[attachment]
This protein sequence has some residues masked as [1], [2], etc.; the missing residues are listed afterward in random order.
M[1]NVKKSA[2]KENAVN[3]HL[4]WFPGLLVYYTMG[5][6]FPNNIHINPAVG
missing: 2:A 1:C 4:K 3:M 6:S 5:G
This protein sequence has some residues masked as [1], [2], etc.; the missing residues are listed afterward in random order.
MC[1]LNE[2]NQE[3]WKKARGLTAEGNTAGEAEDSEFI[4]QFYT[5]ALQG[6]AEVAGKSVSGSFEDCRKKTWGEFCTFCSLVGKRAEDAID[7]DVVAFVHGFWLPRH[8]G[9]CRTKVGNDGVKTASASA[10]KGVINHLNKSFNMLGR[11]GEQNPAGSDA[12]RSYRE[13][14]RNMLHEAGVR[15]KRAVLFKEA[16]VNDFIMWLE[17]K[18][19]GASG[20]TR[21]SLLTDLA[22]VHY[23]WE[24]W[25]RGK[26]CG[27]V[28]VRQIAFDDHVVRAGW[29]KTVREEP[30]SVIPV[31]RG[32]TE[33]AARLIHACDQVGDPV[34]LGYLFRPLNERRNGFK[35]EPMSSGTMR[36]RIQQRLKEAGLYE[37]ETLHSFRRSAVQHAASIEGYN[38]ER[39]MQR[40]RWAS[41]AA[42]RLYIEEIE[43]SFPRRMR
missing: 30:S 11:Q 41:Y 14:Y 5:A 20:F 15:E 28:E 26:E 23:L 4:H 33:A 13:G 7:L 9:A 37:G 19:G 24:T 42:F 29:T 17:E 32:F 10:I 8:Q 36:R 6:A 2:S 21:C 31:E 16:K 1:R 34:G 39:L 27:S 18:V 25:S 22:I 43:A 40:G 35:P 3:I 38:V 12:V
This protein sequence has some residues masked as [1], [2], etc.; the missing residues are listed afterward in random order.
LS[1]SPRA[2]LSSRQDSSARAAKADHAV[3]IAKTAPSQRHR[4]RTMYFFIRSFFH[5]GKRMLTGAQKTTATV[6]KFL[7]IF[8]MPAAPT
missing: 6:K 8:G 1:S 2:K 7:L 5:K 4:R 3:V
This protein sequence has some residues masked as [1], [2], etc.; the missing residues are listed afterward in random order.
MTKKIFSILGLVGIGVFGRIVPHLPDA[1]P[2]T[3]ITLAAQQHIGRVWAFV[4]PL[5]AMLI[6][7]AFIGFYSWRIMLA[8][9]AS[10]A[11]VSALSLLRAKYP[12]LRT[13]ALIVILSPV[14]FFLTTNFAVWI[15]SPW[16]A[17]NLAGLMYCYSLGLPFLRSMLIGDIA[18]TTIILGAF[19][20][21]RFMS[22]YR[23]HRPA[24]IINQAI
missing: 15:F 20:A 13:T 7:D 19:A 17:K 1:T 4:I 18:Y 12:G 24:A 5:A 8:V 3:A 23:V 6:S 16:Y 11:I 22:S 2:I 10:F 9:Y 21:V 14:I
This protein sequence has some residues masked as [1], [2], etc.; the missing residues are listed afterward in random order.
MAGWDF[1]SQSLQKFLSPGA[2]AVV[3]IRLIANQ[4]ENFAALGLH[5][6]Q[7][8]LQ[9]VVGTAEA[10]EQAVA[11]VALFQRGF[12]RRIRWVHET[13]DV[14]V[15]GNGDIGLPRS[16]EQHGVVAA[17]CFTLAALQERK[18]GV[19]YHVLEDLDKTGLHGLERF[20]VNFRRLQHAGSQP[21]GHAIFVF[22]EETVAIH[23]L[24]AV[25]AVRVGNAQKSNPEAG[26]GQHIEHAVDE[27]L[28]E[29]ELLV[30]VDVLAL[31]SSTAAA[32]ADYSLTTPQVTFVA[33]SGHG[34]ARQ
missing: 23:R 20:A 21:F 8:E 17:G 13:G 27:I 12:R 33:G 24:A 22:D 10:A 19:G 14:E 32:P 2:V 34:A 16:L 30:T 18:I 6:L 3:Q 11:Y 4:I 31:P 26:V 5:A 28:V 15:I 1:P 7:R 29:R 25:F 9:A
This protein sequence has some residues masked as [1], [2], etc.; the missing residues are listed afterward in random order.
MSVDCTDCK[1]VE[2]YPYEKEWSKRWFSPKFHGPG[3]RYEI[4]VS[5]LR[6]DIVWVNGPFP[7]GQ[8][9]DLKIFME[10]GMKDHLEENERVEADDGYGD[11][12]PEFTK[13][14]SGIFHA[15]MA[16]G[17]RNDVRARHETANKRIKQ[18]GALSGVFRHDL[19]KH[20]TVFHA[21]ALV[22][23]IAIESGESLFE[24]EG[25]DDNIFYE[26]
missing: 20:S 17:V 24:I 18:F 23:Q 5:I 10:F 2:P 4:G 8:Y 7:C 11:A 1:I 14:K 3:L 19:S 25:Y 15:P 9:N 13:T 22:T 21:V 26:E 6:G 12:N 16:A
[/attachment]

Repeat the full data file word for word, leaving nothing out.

This protein sequence has some residues masked as [1], [2], etc.; the missing residues are listed afterward in random order.
M[1]NVKKSA[2]KENAVN[3]HL[4]WFPGLLVYYTMG[5][6]FPNNIHINPAVG
missing: 2:A 1:C 4:K 3:M 6:S 5:G
This protein sequence has some residues masked as [1], [2], etc.; the missing residues are listed afterward in random order.
MC[1]LNE[2]NQE[3]WKKARGLTAEGNTAGEAEDSEFI[4]QFYT[5]ALQG[6]AEVAGKSVSGSFEDCRKKTWGEFCTFCSLVGKRAEDAID[7]DVVAFVHGFWLPRH[8]G[9]CRTKVGNDGVKTASASA[10]KGVINHLNKSFNMLGR[11]GEQNPAGSDA[12]RSYRE[13][14]RNMLHEAGVR[15]KRAVLFKEA[16]VNDFIMWLE[17]K[18][19]GASG[20]TR[21]SLLTDLA[22]VHY[23]WE[24]W[25]RGK[26]CG[27]V[28]VRQIAFDDHVVRAGW[29]KTVREEP[30]SVIPV[31]RG[32]TE[33]AARLIHACDQVGDPV[34]LGYLFRPLNERRNGFK[35]EPMSSGTMR[36]RIQQRLKEAGLYE[37]ETLHSFRRSAVQHAASIEGYN[38]ER[39]MQR[40]RWAS[41]AA[42]RLYIEEIE[43]SFPRRMR
missing: 30:S 11:Q 41:Y 14:Y 5:A 20:F 15:E 28:E 26:E 23:L 4:H 33:A 13:G 7:L 9:A 37:G 19:G 24:T 42:F 29:T 17:E 32:F 10:I 8:Q 36:R 6:A 2:S 21:C 31:E 16:K 1:R 34:G 39:L 27:S 18:V 25:S 22:I 43:A 40:G 35:P 3:I 38:V 12:V
This protein sequence has some residues masked as [1], [2], etc.; the missing residues are listed afterward in random order.
LS[1]SPRA[2]LSSRQDSSARAAKADHAV[3]IAKTAPSQRHR[4]RTMYFFIRSFFH[5]GKRMLTGAQKTTATV[6]KFL[7]IF[8]MPAAPT
missing: 6:K 8:G 1:S 2:K 7:L 5:K 4:R 3:V
This protein sequence has some residues masked as [1], [2], etc.; the missing residues are listed afterward in random order.
MTKKIFSILGLVGIGVFGRIVPHLPDA[1]P[2]T[3]ITLAAQQHIGRVWAFV[4]PL[5]AMLI[6][7]AFIGFYSWRIMLA[8][9]AS[10]A[11]VSALSLLRAKYP[12]LRT[13]ALIVILSPV[14]FFLTTNFAVWI[15]SPW[16]A[17]NLAGLMYCYSLGLPFLRSMLIGDIA[18]TTIILGAF[19][20][21]RFMS[22]YR[23]HRPA[24]IINQAI
missing: 15:F 20:A 13:T 7:D 19:A 17:K 1:T 4:I 18:Y 12:G 24:A 5:A 8:V 3:A 23:V 6:S 16:Y 11:I 22:S 2:I 10:F 9:Y 21:V 14:I
This protein sequence has some residues masked as [1], [2], etc.; the missing residues are listed afterward in random order.
MAGWDF[1]SQSLQKFLSPGA[2]AVV[3]IRLIANQ[4]ENFAALGLH[5][6]Q[7][8]LQ[9]VVGTAEA[10]EQAVA[11]VALFQRGF[12]RRIRWVHET[13]DV[14]V[15]GNGDIGLPRS[16]EQHGVVAA[17]CFTLAALQERK[18]GV[19]YHVLEDLDKTGLHGLERF[20]VNFRRLQHAGSQP[21]GHAIFVF[22]EETVAIH[23]L[24]AV[25]AVRVGNAQKSNPEAG[26]GQHIEHAVDE[27]L[28]E[29]ELLV[30]VDVLAL[31]SSTAAA[32]ADYSLTTPQVTFVA[33]SGHG[34]ARQ
missing: 23:R 20:A 21:F 8:E 17:G 13:G 27:I 12:R 33:G 24:A 22:D 10:A 19:G 14:E 32:P 2:V 34:A 16:L 30:T 18:I 6:L 3:Q 11:Y 4:I 31:P 26:V 5:A 28:V 15:I 1:P 7:R 29:R 25:F 9:A
This protein sequence has some residues masked as [1], [2], etc.; the missing residues are listed afterward in random order.
MSVDCTDCK[1]VE[2]YPYEKEWSKRWFSPKFHGPG[3]RYEI[4]VS[5]LR[6]DIVWVNGPFP[7]GQ[8][9]DLKIFME[10]GMKDHLEENERVEADDGYGD[11][12]PEFTK[13][14]SGIFHA[15]MA[16]G[17]RNDVRARHETANKRIKQ[18]GALSGVFRHDL[19]KH[20]TVFHA[21]ALV[22][23]IAIESGESLFE[24]EG[25]DDNIFYE[26]
missing: 20:S 17:V 24:I 18:F 23:Q 5:I 10:F 2:P 4:G 8:Y 7:C 11:A 1:I 14:K 3:L 19:S 25:Y 15:P 9:N 13:T 22:T 21:V 26:E 6:G 12:N 16:A